Some of the hard statistics are as follows: My site counter reports 1140 visitors, an average of about 40 hits per day although I myself may account for 5-10 of those daily hits. So far I have posted 32 items. Half of which did not draw any comments. The remainder drew on the average 1-3 comments. Almost nobody suggested answers to my Parsha challenges and nobody likes my jokes. My conclusions: I have a very modest amount of viewers who are very modest about posting comments.
But there are some exceptions. One notable exception was an item that I posted on August 6 which was itself about doing cheshbon haNefesh entitled We Are Not Judging Him, We Are Judging You. In this post, I dramatized how a session of the heavenly court would be conducted. Not unexpectedly, this post drew a higher than average amount of comments from my more modest than average viewers. In these comments, I received numerous compliments - condescending, presumptuous, arrogant, sickening, disgusting, azus panim, and (off line) playing with fire. How can I have the chutzpah to personify G-d?
I followed up that post with a second one in which I expressed my true feelings about cheshbon haNefesh but was no less presumptuous and condescending as the first. I truly expected to see the next morning another onslaught of modest compliments.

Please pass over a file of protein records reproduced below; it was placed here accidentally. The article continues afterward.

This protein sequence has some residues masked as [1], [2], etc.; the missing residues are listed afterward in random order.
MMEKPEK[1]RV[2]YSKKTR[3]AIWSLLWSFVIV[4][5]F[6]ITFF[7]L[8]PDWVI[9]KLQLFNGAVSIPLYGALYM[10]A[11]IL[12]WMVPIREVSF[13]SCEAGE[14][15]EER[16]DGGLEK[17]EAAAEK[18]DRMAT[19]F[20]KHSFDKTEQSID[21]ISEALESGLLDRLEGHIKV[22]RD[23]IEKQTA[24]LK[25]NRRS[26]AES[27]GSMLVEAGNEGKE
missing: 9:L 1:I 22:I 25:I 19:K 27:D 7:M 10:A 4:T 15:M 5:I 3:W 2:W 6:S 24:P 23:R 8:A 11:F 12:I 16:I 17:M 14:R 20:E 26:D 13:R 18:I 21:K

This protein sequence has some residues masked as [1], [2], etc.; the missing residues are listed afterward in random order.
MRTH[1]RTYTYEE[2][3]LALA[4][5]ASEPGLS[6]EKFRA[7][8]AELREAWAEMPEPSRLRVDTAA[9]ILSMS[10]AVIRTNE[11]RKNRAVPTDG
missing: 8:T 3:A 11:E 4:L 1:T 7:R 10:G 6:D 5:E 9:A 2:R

But I got silence. Save for a single inquisitive (though challenging) comment by one loyal reader who - if he doesn't watch his step - may wind up becoming a genuine fan, I got total silence. It was like you could hear a pin drop in cyberspace.
Did my message get through or did my antagonists sign out?
I suppose that I may never know. Nevertheless, for those few who are still with me, I still want to deal with the main complaint:
How dare I be so condescending and presumptuous (aside from this being a common trait of a card carrying chareidi)? How can I pretend to know how G-d passes judgement?
Well, the answer is quite simple. I am a god (note - small "g").
No, of course I am not an Infinite, Divine, Immortal, All-Knowing, Omnipotent, Merciful G-d (HKBH). There is only One of Him.
I am a limited, mundane, clueless, powerless, self-serving god. But still a kind of a god, because....
I am a parent. And a parent is god, or, at least, a surrogate god!
We refer to G-d (HKBH) as Avinu Malkenu - Out Father and Our King. G-d's relationship to us is sometimes as a father (midas harachamim) and sometimes as a king (midas hadin). We chareidim are taught (I can not present sources right now, but so I was taught) that the reason that G-d (HKBH) created a world where there are parents and children is so that by our experiencing the parent-child relationship, we can know how to relate to G-d and how G-d relates to us. Likewise, He created a world with kings and servants so that through experiencing the master- servant relationship, we can further understand our subservience to G-d.
As long as this is so, then those of us who are fathers and those of us who are kings (or despotic Prime Ministers) need to look up at G-d to figure out how to do our jobs. If G-d is the supreme parent, then a parent is a surrogate god. And any parent can gage the feelings and attitudes that G-d has toward us by way of the natural feelings that s/he has toward his/her children. That's why G-d made these the natural feelings.